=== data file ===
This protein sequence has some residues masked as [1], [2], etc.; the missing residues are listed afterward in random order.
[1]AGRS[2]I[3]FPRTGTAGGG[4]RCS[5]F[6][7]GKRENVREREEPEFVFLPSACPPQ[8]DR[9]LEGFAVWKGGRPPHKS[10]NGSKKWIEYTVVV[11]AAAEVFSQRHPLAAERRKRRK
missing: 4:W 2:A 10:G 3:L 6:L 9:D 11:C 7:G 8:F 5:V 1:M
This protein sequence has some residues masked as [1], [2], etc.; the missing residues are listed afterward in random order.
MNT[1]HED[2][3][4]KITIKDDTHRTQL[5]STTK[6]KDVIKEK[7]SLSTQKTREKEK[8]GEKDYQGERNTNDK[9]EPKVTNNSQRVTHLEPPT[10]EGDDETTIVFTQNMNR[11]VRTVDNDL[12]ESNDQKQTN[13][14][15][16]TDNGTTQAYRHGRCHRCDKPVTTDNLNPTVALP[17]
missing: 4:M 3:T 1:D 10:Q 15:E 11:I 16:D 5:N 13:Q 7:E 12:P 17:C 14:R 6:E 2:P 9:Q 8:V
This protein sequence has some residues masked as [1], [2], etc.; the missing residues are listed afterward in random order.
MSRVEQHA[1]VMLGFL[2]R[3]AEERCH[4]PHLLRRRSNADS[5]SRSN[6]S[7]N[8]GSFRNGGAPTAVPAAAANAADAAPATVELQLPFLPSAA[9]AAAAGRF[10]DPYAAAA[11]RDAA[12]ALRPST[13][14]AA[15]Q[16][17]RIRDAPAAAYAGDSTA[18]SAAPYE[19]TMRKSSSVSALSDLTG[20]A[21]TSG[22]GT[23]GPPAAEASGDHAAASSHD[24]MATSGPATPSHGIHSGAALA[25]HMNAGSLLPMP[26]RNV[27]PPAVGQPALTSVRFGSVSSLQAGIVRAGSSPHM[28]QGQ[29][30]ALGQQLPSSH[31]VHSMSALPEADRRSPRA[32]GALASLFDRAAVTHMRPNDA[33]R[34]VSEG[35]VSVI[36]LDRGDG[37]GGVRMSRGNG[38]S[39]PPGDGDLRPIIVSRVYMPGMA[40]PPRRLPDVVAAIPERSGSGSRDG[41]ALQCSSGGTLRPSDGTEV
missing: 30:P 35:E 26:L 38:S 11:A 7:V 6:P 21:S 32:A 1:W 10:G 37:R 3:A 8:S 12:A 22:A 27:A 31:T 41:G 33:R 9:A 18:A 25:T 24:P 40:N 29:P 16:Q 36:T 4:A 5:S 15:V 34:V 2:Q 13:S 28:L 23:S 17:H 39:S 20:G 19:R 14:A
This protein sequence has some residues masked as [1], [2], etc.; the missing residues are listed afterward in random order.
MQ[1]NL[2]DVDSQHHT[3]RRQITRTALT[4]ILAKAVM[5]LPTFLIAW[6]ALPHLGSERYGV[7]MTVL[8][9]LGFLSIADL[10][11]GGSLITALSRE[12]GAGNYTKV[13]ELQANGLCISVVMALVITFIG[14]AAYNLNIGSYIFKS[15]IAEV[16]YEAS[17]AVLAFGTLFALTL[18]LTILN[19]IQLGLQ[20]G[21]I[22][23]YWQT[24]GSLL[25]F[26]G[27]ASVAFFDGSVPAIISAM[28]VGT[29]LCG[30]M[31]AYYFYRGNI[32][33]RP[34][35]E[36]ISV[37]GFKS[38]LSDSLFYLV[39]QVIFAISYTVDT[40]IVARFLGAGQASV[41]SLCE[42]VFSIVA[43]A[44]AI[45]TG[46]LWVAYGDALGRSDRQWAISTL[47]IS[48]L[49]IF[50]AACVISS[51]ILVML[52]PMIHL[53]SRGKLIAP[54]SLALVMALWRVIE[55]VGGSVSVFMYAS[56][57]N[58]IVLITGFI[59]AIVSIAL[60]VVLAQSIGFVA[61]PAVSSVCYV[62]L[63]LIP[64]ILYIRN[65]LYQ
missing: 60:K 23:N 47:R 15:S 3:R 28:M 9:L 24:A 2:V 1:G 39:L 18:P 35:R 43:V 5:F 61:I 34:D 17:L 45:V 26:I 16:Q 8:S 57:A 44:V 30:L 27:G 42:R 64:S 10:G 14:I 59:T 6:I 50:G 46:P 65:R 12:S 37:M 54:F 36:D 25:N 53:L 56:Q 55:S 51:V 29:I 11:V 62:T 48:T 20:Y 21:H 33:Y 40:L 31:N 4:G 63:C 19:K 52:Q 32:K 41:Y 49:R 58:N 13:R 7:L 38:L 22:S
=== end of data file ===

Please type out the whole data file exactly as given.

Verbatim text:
This protein sequence has some residues masked as [1], [2], etc.; the missing residues are listed afterward in random order.
[1]AGRS[2]I[3]FPRTGTAGGG[4]RCS[5]F[6][7]GKRENVREREEPEFVFLPSACPPQ[8]DR[9]LEGFAVWKGGRPPHKS[10]NGSKKWIEYTVVV[11]AAAEVFSQRHPLAAERRKRRK
missing: 4:W 2:A 10:G 3:L 6:L 9:D 11:C 7:G 8:F 5:V 1:M
This protein sequence has some residues masked as [1], [2], etc.; the missing residues are listed afterward in random order.
MNT[1]HED[2][3][4]KITIKDDTHRTQL[5]STTK[6]KDVIKEK[7]SLSTQKTREKEK[8]GEKDYQGERNTNDK[9]EPKVTNNSQRVTHLEPPT[10]EGDDETTIVFTQNMNR[11]VRTVDNDL[12]ESNDQKQTN[13][14][15][16]TDNGTTQAYRHGRCHRCDKPVTTDNLNPTVALP[17]
missing: 4:M 3:T 1:D 10:Q 15:E 11:I 16:D 5:N 13:Q 7:E 12:P 17:C 14:R 6:E 2:P 9:Q 8:V
This protein sequence has some residues masked as [1], [2], etc.; the missing residues are listed afterward in random order.
MSRVEQHA[1]VMLGFL[2]R[3]AEERCH[4]PHLLRRRSNADS[5]SRSN[6]S[7]N[8]GSFRNGGAPTAVPAAAANAADAAPATVELQLPFLPSAA[9]AAAAGRF[10]DPYAAAA[11]RDAA[12]ALRPST[13][14]AA[15]Q[16][17]RIRDAPAAAYAGDSTA[18]SAAPYE[19]TMRKSSSVSALSDLTG[20]A[21]TSG[22]GT[23]GPPAAEASGDHAAASSHD[24]MATSGPATPSHGIHSGAALA[25]HMNAGSLLPMP[26]RNV[27]PPAVGQPALTSVRFGSVSSLQAGIVRAGSSPHM[28]QGQ[29][30]ALGQQLPSSH[31]VHSMSALPEADRRSPRA[32]GALASLFDRAAVTHMRPNDA[33]R[34]VSEG[35]VSVI[36]LDRGDG[37]GGVRMSRGNG[38]S[39]PPGDGDLRPIIVSRVYMPGMA[40]PPRRLPDVVAAIPERSGSGSRDG[41]ALQCSSGGTLRPSDGTEV
missing: 30:P 35:E 26:L 38:S 11:A 7:V 6:P 21:S 32:A 1:W 10:G 37:R 3:A 8:S 12:A 22:A 27:A 31:T 41:G 33:R 9:A 18:A 25:T 24:P 40:N 29:P 16:Q 36:T 4:A 5:S 15:V 34:V 2:Q 13:S 28:L 23:S 17:H 39:S 20:G 19:R 14:A
This protein sequence has some residues masked as [1], [2], etc.; the missing residues are listed afterward in random order.
MQ[1]NL[2]DVDSQHHT[3]RRQITRTALT[4]ILAKAVM[5]LPTFLIAW[6]ALPHLGSERYGV[7]MTVL[8][9]LGFLSIADL[10][11]GGSLITALSRE[12]GAGNYTKV[13]ELQANGLCISVVMALVITFIG[14]AAYNLNIGSYIFKS[15]IAEV[16]YEAS[17]AVLAFGTLFALTL[18]LTILN[19]IQLGLQ[20]G[21]I[22][23]YWQT[24]GSLL[25]F[26]G[27]ASVAFFDGSVPAIISAM[28]VGT[29]LCG[30]M[31]AYYFYRGNI[32][33]RP[34][35]E[36]ISV[37]GFKS[38]LSDSLFYLV[39]QVIFAISYTVDT[40]IVARFLGAGQASV[41]SLCE[42]VFSIVA[43]A[44]AI[45]TG[46]LWVAYGDALGRSDRQWAISTL[47]IS[48]L[49]IF[50]AACVISS[51]ILVML[52]PMIHL[53]SRGKLIAP[54]SLALVMALWRVIE[55]VGGSVSVFMYAS[56][57]N[58]IVLITGFI[59]AIVSIAL[60]VVLAQSIGFVA[61]PAVSSVCYV[62]L[63]LIP[64]ILYIRN[65]LYQ
missing: 60:K 23:N 47:R 15:S 3:R 28:M 9:L 24:A 2:V 1:G 39:L 18:P 35:R 43:V 5:F 61:I 34:D 17:L 45:V 26:I 16:Q 8:S 57:A 44:V 30:L 27:G 42:R 64:S 10:G 14:I 59:T 6:I 50:G 46:P 65:R 12:S 37:M 54:F 36:D 25:N 53:L 56:Q 55:S 51:V 29:I 11:V 62:T 48:T 20:Y 21:H 33:Y 40:L 31:N 4:G 63:C 19:K 52:Q 32:K 41:Y 49:R 58:N 13:R 7:L 38:L 22:S